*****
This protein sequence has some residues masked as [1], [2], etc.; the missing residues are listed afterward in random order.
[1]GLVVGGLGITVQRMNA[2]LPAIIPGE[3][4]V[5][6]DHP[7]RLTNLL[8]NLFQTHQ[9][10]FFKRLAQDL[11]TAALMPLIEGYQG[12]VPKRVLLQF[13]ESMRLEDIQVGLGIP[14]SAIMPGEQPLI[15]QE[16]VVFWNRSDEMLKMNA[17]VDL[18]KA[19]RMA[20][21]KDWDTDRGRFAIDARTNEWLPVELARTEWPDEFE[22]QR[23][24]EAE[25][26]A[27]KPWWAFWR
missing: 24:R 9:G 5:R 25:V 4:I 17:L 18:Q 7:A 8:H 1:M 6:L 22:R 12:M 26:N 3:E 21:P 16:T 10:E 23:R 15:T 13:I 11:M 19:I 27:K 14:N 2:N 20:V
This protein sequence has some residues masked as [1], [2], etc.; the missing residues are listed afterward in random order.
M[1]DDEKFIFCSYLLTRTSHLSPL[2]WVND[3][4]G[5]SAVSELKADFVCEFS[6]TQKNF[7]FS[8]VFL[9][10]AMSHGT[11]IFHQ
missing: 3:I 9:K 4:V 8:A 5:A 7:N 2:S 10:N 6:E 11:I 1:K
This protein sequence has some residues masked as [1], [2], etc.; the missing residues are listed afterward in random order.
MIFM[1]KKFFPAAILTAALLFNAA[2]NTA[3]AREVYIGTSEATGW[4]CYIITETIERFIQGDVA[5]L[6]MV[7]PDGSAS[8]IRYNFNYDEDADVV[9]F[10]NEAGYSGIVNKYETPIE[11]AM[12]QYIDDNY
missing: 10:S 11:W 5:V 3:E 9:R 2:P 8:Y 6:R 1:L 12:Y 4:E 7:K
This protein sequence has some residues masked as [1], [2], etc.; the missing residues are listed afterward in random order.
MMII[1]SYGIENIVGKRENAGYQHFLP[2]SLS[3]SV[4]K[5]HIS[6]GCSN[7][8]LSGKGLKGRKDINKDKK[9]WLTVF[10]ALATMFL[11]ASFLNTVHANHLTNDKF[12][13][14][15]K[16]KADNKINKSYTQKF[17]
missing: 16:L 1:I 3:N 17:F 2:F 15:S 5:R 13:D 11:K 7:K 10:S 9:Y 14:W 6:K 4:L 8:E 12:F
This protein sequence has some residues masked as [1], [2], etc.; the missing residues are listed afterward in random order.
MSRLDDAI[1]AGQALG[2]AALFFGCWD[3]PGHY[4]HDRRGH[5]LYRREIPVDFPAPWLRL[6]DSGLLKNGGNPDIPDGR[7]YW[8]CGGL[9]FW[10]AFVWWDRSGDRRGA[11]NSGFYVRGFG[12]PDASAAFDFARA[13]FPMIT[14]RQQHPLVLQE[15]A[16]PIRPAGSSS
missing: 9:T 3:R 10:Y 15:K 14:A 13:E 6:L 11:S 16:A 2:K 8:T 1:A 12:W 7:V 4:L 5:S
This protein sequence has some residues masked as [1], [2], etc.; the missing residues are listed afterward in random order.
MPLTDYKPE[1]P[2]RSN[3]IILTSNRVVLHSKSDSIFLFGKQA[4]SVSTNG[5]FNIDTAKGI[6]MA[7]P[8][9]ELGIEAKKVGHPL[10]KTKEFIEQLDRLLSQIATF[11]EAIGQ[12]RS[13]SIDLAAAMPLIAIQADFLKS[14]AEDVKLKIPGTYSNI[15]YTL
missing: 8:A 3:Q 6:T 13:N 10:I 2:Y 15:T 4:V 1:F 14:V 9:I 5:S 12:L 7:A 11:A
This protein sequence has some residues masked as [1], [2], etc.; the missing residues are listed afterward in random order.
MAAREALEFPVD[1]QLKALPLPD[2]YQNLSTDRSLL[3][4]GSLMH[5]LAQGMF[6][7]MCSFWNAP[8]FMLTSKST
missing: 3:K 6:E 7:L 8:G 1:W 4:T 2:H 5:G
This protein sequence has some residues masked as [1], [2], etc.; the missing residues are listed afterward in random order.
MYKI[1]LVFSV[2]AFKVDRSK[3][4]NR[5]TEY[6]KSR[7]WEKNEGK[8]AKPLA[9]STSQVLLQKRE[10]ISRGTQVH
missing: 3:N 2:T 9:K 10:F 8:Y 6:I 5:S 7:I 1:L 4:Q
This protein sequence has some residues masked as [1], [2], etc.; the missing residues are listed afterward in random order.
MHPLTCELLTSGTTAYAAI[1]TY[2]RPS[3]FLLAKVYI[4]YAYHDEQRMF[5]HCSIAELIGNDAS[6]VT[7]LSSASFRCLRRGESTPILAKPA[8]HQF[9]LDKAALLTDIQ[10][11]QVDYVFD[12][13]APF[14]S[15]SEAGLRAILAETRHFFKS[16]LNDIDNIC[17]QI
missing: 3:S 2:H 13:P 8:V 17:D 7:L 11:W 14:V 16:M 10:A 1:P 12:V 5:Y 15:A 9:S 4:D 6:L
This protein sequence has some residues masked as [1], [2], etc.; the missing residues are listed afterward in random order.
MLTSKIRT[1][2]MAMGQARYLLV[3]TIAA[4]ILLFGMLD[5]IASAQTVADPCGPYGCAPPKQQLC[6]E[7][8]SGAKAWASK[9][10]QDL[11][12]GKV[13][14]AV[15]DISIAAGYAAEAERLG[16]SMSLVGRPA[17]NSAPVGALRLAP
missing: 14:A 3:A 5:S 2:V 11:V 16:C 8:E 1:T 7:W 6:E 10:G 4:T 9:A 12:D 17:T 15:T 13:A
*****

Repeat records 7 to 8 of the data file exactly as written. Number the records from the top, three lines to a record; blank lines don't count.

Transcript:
This protein sequence has some residues masked as [1], [2], etc.; the missing residues are listed afterward in random order.
MAAREALEFPVD[1]QLKALPLPD[2]YQNLSTDRSLL[3][4]GSLMH[5]LAQGMF[6][7]MCSFWNAP[8]FMLTSKST
missing: 3:K 6:E 7:L 8:G 1:W 4:T 2:H 5:G
This protein sequence has some residues masked as [1], [2], etc.; the missing residues are listed afterward in random order.
MYKI[1]LVFSV[2]AFKVDRSK[3][4]NR[5]TEY[6]KSR[7]WEKNEGK[8]AKPLA[9]STSQVLLQKRE[10]ISRGTQVH
missing: 3:N 2:T 9:K 10:F 8:Y 6:I 5:S 7:I 1:L 4:Q